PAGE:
Review Essay: Nicholas Barber, The United Kingdom Constitution: An Introduction (Oxford, Clarendon Law, 2022)
[Editor’s Note: In this installment of I•CONnect’s Book Review Series, Stephen Tierney reviews Nicholas Barber’s book “The United Kingdom Constitution: An Introduction” (Oxford: Clarendon Law, 2022) —Stephen Tierney, Professor of Constitutional Theory, University of Edinburgh; Legal Adviser, House of Lords Constitution Committee Nicholas Barber’s excellent new book is published at a time of great flux in the constitution of the United Kingdom.
On March 8, Why Celebrate Feminist Constitutionalism?
—Christine Peter da Silva, Associate Professor, Uniceub; Estefânia Maria de Queiroz Barboza, Professor, UFPR and Uninter; Marina Bonatto, Researcher at the Center for Studies of the Constitution, UFPR; and Melina Girardi Fachin, Professor, UFPR The female universe is plural, complex and diverse.
The Watchdog is Still Watching – but the Oversight Rules have to be Reconsidered. Discussing Kelemen and Pavone’s Article
—Massimo Condinanzi, Professor of EU Law, University of Milan and Coordinator of the National office for the resolution of infringement proceedings; Jacopo Alberti, Associate professor of EU Law, University Ferrara, Camilla Burelli, Research fellow in EU Law, University of Milan Are we sure that the European Commission has loosened its approach in controlling Member States’ compliance with EU Law?
The Venice Commission and Transnational Constitutional Advice: Relevance for Mature Democracies
—Maartje De Visser, Singapore Management University, Yong Pung How School of Law [Editor’s Note: This is one of our biweekly ICONnect columns.] On 10 January, the new Dutch government was sworn in, almost a year after its predecessor stepped down. The previous government fell over gross maladministration of a system for childcare allowances, with thousands of parents being unjustifiably labelled as tax defrauders and charged to repay large sums of money over minor mistakes in paperwork.
The Myth of a Constitution’s ‘Goodness’: What We Get Wrong about Afghanistan’s 1964 Constitution
—Shamshad Pasarlay, Max Planck Foundation for International Peace and the Rule of Law [Editor’s Note: This is one of our biweekly ICONnect columns. The views expressed in this column belong solely to the author and do not necessarily reflect the opinions of the author’s organization.]
Hate, Lies, and Democracy
—Luís Roberto Barroso, Professor of Constitutional Law at the State University of Rio de Janeiro, Justice at the Brazilian Supreme Court, and President of the Superior Electoral Court I. The Digital Revolution The world is living under the Third Industrial Revolution–the Technological or Digital Revolution–which began in the final decades of the 20th century, and is characterized by the massification of personal computers, smartphones and, most notably, the Internet, connecting billions of people all over the planet.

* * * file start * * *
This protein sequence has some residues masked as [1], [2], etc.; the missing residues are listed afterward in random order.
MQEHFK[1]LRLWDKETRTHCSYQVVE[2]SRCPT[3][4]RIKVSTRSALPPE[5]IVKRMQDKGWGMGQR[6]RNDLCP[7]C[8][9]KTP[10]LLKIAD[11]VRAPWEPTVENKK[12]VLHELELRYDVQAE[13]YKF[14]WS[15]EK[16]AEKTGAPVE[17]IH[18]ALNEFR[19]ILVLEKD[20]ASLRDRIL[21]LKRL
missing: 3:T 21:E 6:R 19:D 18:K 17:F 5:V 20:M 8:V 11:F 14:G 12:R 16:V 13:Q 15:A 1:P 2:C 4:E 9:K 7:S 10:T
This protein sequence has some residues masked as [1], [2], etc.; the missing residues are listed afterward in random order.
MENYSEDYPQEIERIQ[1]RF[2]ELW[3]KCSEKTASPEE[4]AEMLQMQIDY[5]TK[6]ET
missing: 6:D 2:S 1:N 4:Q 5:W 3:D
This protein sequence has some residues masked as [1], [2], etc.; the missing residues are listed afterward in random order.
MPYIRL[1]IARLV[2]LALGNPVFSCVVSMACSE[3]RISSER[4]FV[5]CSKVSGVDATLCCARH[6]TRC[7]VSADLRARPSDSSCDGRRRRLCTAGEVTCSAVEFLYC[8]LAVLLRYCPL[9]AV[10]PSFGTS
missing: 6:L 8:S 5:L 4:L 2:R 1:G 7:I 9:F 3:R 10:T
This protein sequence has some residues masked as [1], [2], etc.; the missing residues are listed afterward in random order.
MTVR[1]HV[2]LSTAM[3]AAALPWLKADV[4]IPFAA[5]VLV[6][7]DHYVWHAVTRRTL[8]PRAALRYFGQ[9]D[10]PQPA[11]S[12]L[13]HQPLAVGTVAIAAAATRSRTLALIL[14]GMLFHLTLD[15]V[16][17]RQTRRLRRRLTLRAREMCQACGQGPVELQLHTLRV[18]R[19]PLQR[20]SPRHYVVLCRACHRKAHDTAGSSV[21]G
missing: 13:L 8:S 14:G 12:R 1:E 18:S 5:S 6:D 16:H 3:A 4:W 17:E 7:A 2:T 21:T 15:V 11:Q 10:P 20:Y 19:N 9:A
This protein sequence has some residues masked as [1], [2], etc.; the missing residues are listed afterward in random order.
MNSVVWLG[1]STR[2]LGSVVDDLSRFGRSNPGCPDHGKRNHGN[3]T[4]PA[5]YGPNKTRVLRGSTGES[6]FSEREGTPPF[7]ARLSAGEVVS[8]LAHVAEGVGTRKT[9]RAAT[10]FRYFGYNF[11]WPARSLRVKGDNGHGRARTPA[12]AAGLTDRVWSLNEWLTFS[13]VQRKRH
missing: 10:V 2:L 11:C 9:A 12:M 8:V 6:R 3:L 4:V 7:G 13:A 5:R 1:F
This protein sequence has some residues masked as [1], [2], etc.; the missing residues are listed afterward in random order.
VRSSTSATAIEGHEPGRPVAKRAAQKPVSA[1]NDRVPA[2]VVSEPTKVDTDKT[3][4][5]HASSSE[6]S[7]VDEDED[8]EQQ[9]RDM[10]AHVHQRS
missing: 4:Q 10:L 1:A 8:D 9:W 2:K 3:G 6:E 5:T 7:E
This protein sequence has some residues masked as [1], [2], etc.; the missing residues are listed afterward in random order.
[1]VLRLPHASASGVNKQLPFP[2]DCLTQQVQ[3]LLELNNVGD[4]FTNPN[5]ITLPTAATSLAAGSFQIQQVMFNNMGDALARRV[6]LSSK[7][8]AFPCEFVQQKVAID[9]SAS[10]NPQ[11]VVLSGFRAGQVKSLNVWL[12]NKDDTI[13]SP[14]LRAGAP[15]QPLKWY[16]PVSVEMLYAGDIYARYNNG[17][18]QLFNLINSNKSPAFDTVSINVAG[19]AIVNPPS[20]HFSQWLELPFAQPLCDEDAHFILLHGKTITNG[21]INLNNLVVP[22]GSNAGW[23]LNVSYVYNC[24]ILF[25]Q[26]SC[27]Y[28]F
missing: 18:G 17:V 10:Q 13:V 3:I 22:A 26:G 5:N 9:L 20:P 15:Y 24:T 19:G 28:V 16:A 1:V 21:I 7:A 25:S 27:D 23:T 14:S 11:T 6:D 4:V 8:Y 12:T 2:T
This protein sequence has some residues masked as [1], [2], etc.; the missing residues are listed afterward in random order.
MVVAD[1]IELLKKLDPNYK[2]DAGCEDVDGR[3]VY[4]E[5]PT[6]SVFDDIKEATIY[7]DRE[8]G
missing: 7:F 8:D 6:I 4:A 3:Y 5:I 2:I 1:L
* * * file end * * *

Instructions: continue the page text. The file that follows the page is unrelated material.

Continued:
Transnational Elite Self-Empowerment and Judicial Supremacy
—Cristina E. Parau, Oxford University [Editor’s Note: This is a reply to Conor Gearty’s recent review of Dr. Parau’s Transnational Networks and Elite Self-Empowerment: The Making of the Judiciary in Contemporary Europe and Beyond (OUP 2018).] This note is in reply to a review of my monograph Transnational Networks and Elite Self-Empowerment: The Making of the Judiciary in Contemporary Europe and Beyond (OUP 2018) by LSE Professor Conor Gearty, Vice-President of the British Academy, titled “The Courts in Europe Today: Subverting or Saving Democracy?”
American Exceptionalism and the Capitol Riot One Year Later
—Miguel Schor, Drake University School of Law American exceptionalism is a term of art comparativists employ to write and think about the United States. Two remarkable phenomena underpin the claim of American exceptionalism. First, the United States self-consciously envisioned itself as setting an example to the world when it drafted a new constitution in the late eighteenth century.
The Call for Politics in the Americas: A Constitutional Turning Point?
—Juliano Zaiden Benvindo, University of Brasília and National Council for Scientific and Technological Development [Editors’ Note: This is one of our biweekly ICONnect columns. For more information on our four columnists for 2021, please see here.] In his fascinating book Inventing the People: The Rise of Popular Sovereignty in England and America, Edmund S.
Rethinking the Legal Constitution of Difference in the Philippines
—Armi Beatriz E. Bayot, University of Oxford Faculty of Law [Editors’ Note: This is one of our biweekly ICONnect columns. For more information on our four columnists for 2021, please see here.] In February 2021, multiple media outlets broke the news that the Philippine National Police (PNP) had “rescued” a group of young indigenous Lumad students from the clutches of alleged communist operatives.